We are not going to accept those people. We are not taking people from Manus Island or from Nauru to settle permanently in Australia and we’ve been very clear and consistent about that. It’s been a core reason as to why we’ve been able to stop the people smugglers in their tracks and we are not going to retreat on that.
So we’ll work with the PNG Government, but some people will remain in PNG. We’ve been very clear with the PNG Government, that’s the nature of the agreement struck between Prime Ministers O’Neill and Rudd and we will work as hard as we can to get people back to their countries of origin, if they’ve been found not to be owed protection.
But what about those people who have been found to be refugees, who aren’t going to the United States? What practical option do they have?
They’re staying in PNG, that’s the arrangement as it currently stands.
They are not coming to Australia and the advocates can bleat all they want, they can protest all they want. We have been very clear, those people are not going to settle in our country because that would restart the people trade and we are not going to allow women and children to drown at sea again.
I announced on Friday that we have had another boat intercepted and we dealt with that boat and returned 25 people to their country of origin, to Sri Lanka.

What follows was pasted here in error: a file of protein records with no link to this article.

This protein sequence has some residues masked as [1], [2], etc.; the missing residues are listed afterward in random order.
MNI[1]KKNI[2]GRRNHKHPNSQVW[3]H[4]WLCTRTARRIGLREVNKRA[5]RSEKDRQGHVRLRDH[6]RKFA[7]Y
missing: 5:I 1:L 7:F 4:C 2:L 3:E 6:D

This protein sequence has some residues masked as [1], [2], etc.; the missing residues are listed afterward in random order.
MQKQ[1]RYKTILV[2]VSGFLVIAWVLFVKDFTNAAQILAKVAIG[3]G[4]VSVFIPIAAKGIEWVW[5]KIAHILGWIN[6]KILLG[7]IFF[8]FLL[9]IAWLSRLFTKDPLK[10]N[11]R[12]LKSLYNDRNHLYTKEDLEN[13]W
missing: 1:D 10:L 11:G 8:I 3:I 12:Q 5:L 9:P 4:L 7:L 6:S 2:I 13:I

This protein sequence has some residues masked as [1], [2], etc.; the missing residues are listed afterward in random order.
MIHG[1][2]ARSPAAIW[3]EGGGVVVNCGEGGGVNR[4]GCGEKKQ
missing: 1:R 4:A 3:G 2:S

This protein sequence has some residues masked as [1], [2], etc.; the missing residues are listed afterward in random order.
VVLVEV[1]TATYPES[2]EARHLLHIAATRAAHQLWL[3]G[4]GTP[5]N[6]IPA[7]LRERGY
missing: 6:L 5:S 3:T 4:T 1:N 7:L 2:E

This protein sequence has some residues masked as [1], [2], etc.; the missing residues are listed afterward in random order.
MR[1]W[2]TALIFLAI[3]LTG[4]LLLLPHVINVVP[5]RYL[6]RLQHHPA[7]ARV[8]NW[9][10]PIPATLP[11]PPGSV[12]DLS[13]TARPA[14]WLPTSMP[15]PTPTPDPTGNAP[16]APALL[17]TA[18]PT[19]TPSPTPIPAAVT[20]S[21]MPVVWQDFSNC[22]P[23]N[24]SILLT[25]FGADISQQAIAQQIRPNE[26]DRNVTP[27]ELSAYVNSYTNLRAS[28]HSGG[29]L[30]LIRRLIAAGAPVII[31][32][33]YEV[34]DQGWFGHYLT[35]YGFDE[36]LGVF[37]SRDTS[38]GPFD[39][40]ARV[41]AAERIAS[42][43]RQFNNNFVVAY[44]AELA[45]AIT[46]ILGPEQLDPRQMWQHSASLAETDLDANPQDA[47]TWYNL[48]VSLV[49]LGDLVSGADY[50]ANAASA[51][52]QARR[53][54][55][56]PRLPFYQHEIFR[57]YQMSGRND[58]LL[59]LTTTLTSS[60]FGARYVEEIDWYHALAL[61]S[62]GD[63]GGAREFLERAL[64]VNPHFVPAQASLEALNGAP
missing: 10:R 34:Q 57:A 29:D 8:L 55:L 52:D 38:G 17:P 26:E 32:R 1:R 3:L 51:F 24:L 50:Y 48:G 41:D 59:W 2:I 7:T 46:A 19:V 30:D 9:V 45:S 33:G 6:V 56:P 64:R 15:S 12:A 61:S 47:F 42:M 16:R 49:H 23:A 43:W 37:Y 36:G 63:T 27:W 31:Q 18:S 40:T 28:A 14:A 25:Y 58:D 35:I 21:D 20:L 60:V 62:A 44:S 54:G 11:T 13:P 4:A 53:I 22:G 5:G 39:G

We have been made very well aware through the intelligence, that whilst we have the upper hand on the people smugglers at the moment, they are trying to put ventures together and we are not going to allow us to get into a situation that Labor presided over. That’s the reality.
PETER VAN ONSELEN:
Can I just check something? By way of clarity, Minister, on this. So if they’re genuine refugees on Manus, but not accepted by the United States – I understand your point, they don’t come here, they stay in PNG – if they refuse, practically speaking, to stay in PNG when the Manus camp gets closed down, how does that work?
They just simply stay there, or then they remain our issue and they go to Nauru?